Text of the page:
Where the dispute comes in is what happens in a whole bunch of out-years. And the main difference between the budget that we presented and the budget that came out of Congressional Budget Office is assumptions about growth. They’re assuming a growth rate of 2.2 [percent]. We’re assuming a growth rate of 2.6 [percent]. Those small differences end up adding up to a lot of money. Our assumptions are perfectly consistent with what blue-chip forecasters out there are saying.
Now, none of us know exactly what’s going to happen six or eight or 10 years from now. Here’s what I do know: If we don’t tackle energy, if we don’t improve our education system, if we don’t drive down the costs of health care, if we’re not making serious investments in science and technology and our infrastructure, then we won’t grow 2.6 percent, we won’t grow 2.2 percent. We won’t grow.
And so what we’ve said is let’s make the investments that ensure that we meet our growth targets that put us on a pathway to growth, as opposed to a situation in which we’re not making those investments and we still have trillion-dollar deficits.
And there’s an interesting reason why some of these critics haven’t put out their own budget. We haven’t seen an alternative budget out of them. And the reason is because they know that in fact the biggest driver of long-term deficits are the huge health care costs that we’ve got out here that we’re going to have to tackle, and that if we don’t deal with some of the structural problems in our deficit, ones that were here long before I got here, then we’re going to continue to see some of the problems in those out-years.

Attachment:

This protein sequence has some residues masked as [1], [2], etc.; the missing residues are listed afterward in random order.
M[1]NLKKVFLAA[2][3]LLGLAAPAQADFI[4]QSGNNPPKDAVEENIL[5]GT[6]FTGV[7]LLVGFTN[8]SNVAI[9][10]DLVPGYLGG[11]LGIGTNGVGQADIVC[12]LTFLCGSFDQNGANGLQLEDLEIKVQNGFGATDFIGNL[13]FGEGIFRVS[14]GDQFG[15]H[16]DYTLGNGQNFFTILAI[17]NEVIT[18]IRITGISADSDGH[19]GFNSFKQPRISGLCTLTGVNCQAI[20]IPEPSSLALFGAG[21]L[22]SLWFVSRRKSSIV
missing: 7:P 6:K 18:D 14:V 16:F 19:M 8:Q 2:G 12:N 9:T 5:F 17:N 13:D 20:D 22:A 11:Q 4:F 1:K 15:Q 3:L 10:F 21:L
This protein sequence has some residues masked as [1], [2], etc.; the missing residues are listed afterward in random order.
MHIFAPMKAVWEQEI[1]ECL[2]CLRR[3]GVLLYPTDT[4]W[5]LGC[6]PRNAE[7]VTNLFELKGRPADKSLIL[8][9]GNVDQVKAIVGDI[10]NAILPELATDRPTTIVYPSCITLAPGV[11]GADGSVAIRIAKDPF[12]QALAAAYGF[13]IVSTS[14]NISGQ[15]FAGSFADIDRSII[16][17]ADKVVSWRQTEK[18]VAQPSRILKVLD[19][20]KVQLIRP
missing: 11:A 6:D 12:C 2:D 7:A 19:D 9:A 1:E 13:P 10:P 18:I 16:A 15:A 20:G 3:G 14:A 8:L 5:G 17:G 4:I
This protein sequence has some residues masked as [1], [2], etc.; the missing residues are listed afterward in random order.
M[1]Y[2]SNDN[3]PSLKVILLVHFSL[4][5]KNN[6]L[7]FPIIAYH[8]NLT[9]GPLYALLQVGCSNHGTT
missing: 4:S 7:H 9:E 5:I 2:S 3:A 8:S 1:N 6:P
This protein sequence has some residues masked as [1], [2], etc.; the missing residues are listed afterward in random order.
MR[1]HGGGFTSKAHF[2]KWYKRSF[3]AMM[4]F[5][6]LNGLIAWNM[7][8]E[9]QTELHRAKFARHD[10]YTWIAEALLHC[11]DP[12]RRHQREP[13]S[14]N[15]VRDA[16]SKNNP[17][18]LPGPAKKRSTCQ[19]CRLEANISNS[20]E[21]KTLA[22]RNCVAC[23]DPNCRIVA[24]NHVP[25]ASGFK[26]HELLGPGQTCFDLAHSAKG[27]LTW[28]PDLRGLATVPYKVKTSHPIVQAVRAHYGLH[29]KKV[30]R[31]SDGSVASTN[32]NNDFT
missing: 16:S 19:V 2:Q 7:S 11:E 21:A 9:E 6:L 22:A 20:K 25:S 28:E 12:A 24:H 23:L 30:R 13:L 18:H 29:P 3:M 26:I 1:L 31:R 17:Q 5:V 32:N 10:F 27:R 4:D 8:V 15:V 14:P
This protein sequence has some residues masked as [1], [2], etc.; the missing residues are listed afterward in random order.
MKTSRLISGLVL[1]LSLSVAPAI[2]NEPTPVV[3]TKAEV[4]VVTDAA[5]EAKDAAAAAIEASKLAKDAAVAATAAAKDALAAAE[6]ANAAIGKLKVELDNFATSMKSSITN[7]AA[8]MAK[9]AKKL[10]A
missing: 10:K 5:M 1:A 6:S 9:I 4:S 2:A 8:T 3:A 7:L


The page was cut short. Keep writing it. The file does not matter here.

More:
And so, what we’re trying to emphasize is, let’s make sure that we’re making the investments that we need to grow, to meet those growth targets; at the same time we’re still reducing the deficit by a couple of trillion dollars; we are cutting out wasteful spending in areas like Medicare; we’re changing procurement practices when it comes to the Pentagon budget; we are looking at social service programs and education programs that don’t work, and eliminate them. And we will continue to go line by line through this budget, and where we find programs that don’t work we will eliminate them.
But it is — it is going to be a impossible task for us to balance our budget if we’re not taking on rising health care costs. And it’s going to be an impossible task to balance our budget, or even approximate it, if we are not boosting our growth rates. And that’s why our budget focuses on the investments we need to make that happen.
Q But even under your budget, as you said, over the next four or five years, you’re going to cut the deficit in half. Then after that, six years in a row, it goes up, up, up. If you’re making all these long-term structural cuts, why does it continue to go up in the out-years?